There has been quite a lot of confusion surrounding the new VAT rules that will come into effect from January 1st 2021. This has mainly been due to the fact that Northern Ireland will have dual status, in the sense that the country will stay aligned with the EU VAT rules for goods, but will also remain as part of the UK’s VAT system. This of course gives it quite the unique position, since the UK is leaving the EU single market; but, the Northern Ireland Protocol must be followed. So how will this effect trade with Northern Ireland? This article will outline the changes that are coming, and also what you need to do to prepare for them.
The Northern Ireland ‘XI’ Number
Whilst is true that transactions between Northern Ireland and the UK must be treated as exports and imports, the HMRC is using existing flexibilities in order to class these transactions as regular UK VAT transactions; meaning that UK input and output VAT would be due. However, rather than using GB for invoices, you must now use XI.
This will be relevant for goods that are located in Northern Ireland at the point of sale, goods supplied by Northern Ireland by VAT registered EU businesses, or the sale or movement of goods from Northern Ireland to the EU.
There will be no need to apply for a new XI VAT number, businesses must simply substitute the GB from their invoices to XI so it is clear differentiated from normal UK transactions. It is also worth noting that goods moving in transit between Ireland and the EU via the UK – known as the UK Land Bridge – will have special arrangements to minimise the disruption of existing trade.
Differences Between B2B For Ireland And UK
When it comes to business to business goods movements, there is a difference between Northern Ireland to Ireland and Northern Ireland to the UK. When NI businesses trade with Ireland, these transactions will be classed as ‘movements across internal EU borders’- in other words, they will remain as intracommunity VAT zero-rated transactions.
However, in the case of B2B sales from Northern Ireland to the UK, these will be treated as exports and imports for VAT. Essentially, this means import taxes in the form of VAT and excise duties are due.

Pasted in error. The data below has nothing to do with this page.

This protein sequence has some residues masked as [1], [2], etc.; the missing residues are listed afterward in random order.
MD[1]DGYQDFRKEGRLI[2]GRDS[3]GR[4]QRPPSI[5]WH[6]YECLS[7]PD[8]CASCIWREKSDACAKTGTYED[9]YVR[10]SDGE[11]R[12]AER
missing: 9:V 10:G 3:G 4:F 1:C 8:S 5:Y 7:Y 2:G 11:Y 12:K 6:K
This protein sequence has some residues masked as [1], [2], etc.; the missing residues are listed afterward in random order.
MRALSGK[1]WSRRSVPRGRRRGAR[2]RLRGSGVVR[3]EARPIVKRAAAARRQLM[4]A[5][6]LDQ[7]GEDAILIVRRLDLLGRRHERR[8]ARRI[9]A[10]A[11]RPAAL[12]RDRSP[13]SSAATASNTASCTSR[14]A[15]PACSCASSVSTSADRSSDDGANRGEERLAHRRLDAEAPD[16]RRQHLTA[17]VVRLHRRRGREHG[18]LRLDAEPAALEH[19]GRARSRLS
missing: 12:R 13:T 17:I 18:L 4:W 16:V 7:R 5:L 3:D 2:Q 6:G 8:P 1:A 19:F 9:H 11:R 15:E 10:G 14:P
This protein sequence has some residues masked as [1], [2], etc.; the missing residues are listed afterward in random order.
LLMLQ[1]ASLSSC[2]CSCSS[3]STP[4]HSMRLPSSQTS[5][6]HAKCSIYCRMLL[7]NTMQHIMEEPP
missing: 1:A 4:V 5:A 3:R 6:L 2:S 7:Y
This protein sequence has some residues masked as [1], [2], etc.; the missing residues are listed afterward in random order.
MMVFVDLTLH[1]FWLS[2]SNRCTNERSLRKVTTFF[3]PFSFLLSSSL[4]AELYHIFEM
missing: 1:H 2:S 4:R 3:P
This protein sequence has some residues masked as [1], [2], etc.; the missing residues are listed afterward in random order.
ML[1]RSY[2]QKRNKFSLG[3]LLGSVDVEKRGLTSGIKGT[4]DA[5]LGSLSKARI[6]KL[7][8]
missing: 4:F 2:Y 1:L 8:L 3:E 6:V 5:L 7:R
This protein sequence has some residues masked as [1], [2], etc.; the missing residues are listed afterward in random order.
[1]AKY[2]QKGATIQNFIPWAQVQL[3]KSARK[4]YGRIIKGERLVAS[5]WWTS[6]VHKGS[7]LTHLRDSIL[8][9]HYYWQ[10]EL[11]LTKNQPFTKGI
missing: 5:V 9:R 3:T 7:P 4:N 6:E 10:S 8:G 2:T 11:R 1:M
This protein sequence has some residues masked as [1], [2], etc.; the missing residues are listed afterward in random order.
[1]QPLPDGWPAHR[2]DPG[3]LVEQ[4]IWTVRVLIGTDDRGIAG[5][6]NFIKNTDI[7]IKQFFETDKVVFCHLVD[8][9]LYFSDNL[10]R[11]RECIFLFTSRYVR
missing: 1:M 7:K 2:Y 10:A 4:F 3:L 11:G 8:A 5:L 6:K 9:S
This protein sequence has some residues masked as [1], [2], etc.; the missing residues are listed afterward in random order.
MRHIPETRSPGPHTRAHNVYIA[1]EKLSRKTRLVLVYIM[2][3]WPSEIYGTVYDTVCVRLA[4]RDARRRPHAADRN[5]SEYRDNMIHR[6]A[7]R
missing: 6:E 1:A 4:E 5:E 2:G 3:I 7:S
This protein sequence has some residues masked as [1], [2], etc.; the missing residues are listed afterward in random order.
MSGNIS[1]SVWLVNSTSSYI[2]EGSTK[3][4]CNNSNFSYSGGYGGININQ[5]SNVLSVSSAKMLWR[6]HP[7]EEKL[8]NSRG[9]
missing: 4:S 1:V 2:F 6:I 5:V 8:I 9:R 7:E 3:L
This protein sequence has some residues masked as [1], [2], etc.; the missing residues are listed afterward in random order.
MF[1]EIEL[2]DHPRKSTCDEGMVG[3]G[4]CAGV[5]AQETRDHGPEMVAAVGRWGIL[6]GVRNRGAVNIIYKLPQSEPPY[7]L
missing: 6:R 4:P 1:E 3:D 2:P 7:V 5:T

However, there is further complications as the UK VAT on Northern Ireland to GB VAT interpretation is in variation to this. It has chosen to treat GB to NI as a domestic transaction, in order to allow it to be flexible, and is prioritising the integrity of the UK’s VAT union. This means it is considering its sales VAT as simulating the effect of import VAT rather than as a domestic supply.
What About Business To Consumer?
If a good/service is moving from the UK to Northern Ireland, then UK VAT is due and should be charged by the vendor. What is worth noting though is if the goods are actually going to an Ireland address and moving through Northern Ireland, then they are classed as an import. As it stand, if they do not exceed 22 euros then they are exempt from VAT. However, just like the UK’s small concession limit, this will be abolished in July 2021.
Northern Ireland will have slightly different rules when it comes to online market places from the UK. Whereas from January 1st 2021 when goods are sold from overseas to UK consumers using a online market place the tax obligations are placed on the online marketplace, if an overseas seller sells NI goods to a NI consumer the obligations will NOT be transferred to the Online Marketplace – they will remain the responsibility of the online seller.
These rules will be very difficult to navigate as there is going to be only minor, but significant, differences between the way the EU will interact with Northern Ireland and the UK when it comes to tax.
But don’t worry, that’s where we come in.
Here at J & P Accountants, we understand that the prospect of trying to comply with all those tax regulations can be daunting.
If you are a business who participates in cross border e-commerce, we would be more than happy to help you register for VAT, file your VAT returns, and help you comply with VAT in case your account faces any issues. At J&P, helping your business is our passion, and we understand that companies across the UK are at risk now more than ever. We are here to support you through the Coronavirus crisis and the busy festive period, so please do not hesitate to give us a call on 0161 637 1080 or send an e-mail to firstname.lastname@example.org